Article Note: "Body Metaphors in 1 Corinthians and in the Interpretation of Knowledge (NHC XI,1)" by Ismo Dunderberg

Professor Dunderberg just sent me an offprint of his new article that just appeared in Actes du Huitième Congrès International D'Études Coptes (eds. Nathalie Bosson and Anne Boud'hors; Leuven: Peeters, 2007) pp. 833-847. Its timing is rather convenient for the discussion that we have been having about the Gnostics and how some of them were very much part of the wider Apostolic church. As an aside, I wish to send my best to Professor Dunderberg who has just moved from Helsinki to Oxford where he will be teaching this year.

Dunderberg argues that the author is a Pauline exegete, although he applies the body metaphor quite differently from Paul. Paul is concerned about the weak members of the body and is trying to prove that they are indispensable and concludes that God gave greater honor to them. The author of the Valentinian Interpretation, however, is concerned that the weaker members have a wrong attitude (envy) that threatens the unity of the social body. They should change their attitude or face possible expulsion.

Why did the weaker part feel envious? The stronger members have made progress in the "Word" while the rest have not. The stronger members can "speak" while the rest of the ekklesia cannot. This situation created animosity of the weaker toward the stronger.

The author makes three arguments to resolve the issue:
1. the gifts given to the stronger members will benefit all members of the ekklesia; the weaker members benefit spiritually from the more advanced in the community
2. all body parts are mutually dependent
3. the inferior part should be grateful that is is not outside the body or ekklesia
Dunderberg concludes, and this I like very much, that the author of this text may be responding to Irenaeus or other critics like him who accused the Valentinians of elitism. "The author of Interpretation addresses protests, such as we find in Irenaeus, against the boundary between those who have and those who do not have the spiritual gift, and responds by portraying these protests as expressions of hatred and envy" (Dunderberg, pp. 844-845).

The author does NOT see two separate communities - the Gnostics and the Apostolic Church - but presupposes a situation of two groups within the same church and says that the inferior can gain benefit from the gift that the advanced have. "While Irenaeus wanted to make the boundary between Valentinians and other Christians as insurmountable as possible, the vision of the Christian community in Interpretation is that, instead of separation, there should be unity between the two factions of Christians" (Dunderberg, p. 845).

(4) Are Gnostics fringe believers?

My third point was that most biblical scholars aren't interested in studying the NH documents because they are perceived to be late and therefore of no consequence to Christian Origins. The same is true, I suppose, for ante-Nicene literature in general. Not many biblical scholars take the time to become well-versed in much beyond the apostolic fathers.

This is a terrible mistake in my opinion. Christian Origins isn't just about studying the historical Jesus or the rise of the first Christian Jews or the study of Paul. Christian Origins is about trying to map out how an obscure Jewish messianic apocalyptic movement became a Christian religion by the time of Constantine. The second century is the "moment" when this transformation was underway, when the normative process kicked into high gear.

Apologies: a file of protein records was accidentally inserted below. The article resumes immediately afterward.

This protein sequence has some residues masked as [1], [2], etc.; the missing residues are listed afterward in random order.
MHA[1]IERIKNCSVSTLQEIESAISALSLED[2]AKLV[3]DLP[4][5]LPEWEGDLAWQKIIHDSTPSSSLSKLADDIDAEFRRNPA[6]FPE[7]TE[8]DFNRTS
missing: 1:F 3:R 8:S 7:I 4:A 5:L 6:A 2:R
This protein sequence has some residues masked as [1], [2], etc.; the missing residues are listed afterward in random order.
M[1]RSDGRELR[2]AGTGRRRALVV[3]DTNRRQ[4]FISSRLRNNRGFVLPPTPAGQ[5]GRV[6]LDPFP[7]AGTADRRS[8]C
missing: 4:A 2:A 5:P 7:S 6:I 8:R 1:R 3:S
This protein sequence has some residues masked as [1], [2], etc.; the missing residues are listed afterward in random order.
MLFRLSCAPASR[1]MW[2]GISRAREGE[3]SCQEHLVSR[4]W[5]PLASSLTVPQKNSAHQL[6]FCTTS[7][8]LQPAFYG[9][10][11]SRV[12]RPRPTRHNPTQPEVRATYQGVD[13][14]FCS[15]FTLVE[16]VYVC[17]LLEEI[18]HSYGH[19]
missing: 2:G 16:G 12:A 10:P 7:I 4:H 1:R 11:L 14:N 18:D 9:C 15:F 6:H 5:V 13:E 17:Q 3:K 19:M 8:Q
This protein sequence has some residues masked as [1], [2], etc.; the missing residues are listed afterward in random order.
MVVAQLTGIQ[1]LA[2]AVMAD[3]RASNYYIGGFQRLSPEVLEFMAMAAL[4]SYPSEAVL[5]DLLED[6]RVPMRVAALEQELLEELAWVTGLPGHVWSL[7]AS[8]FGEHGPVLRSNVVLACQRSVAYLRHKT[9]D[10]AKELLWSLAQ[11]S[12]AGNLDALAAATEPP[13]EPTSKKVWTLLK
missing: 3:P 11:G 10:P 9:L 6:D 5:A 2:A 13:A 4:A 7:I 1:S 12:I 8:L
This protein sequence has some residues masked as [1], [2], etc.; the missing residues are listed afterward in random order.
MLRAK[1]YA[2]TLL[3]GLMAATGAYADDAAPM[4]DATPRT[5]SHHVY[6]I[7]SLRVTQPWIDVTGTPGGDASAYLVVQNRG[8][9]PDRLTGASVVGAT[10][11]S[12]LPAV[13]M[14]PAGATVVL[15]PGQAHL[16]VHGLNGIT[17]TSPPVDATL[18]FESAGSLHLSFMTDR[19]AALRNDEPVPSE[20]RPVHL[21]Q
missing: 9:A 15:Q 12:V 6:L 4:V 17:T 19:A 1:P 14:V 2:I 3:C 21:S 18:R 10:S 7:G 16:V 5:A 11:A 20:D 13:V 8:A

It is a fallacy, although one tauted around frequently as fact, that the "other" forms of Christianity in the second century were "fringe" groups of Christians. Part of the reason for this characterization is that for years we have called the proto-orthodox tradition "mainstream" while all the other traditions "alternatives." Although better than "orthodox" and "heretical," this is language that still gives us a false impression. It is still language that is the consequence again of our theological heritage, the desire to preserve authentic biblical faith of the churches today. Our tradition is "mainstream"; everyone else's is "alternative." This makes it seem like everyone else is on the "fringe" of Christianity, and that they are small, minor or deviant movements.

I have realized the problems with this language only recently. So in my newest book on the Gospel of Judas (The Thirteenth Apostle), I have shifted the language I use to talk about the second century Christians. I now use the term "Apostolic church(es)" when discussing what we have previously called "proto-orthodox" or "mainstream." This shift in language suggests something much closer to the truth: that the Apostolic Church was one variety of Christianity in the ancient world, and in the second century it was not yet the dominant form.

The literature tells us - both the patristic and the NH - that the "other" forms of Christianity were in no way fringe or minor. The Church Fathers tell us over and over again, how massive the Churches of Marcion and the New Prophecy were, how widespread the Gnostic teachings. How concerned were they? Enough to write volumes and volumes against their teachings. Tertullian alone devotes an entire book to depose Valentinianism; five books to criticize Marcion. Irenaeus' Against Heresies is no small feat arguing against minor forms of Christianity. Etc. In the ancient world, where literacy is low and writing expensive and for restricted purposes, the massive amount of rhetoric written against these people is extremely informative.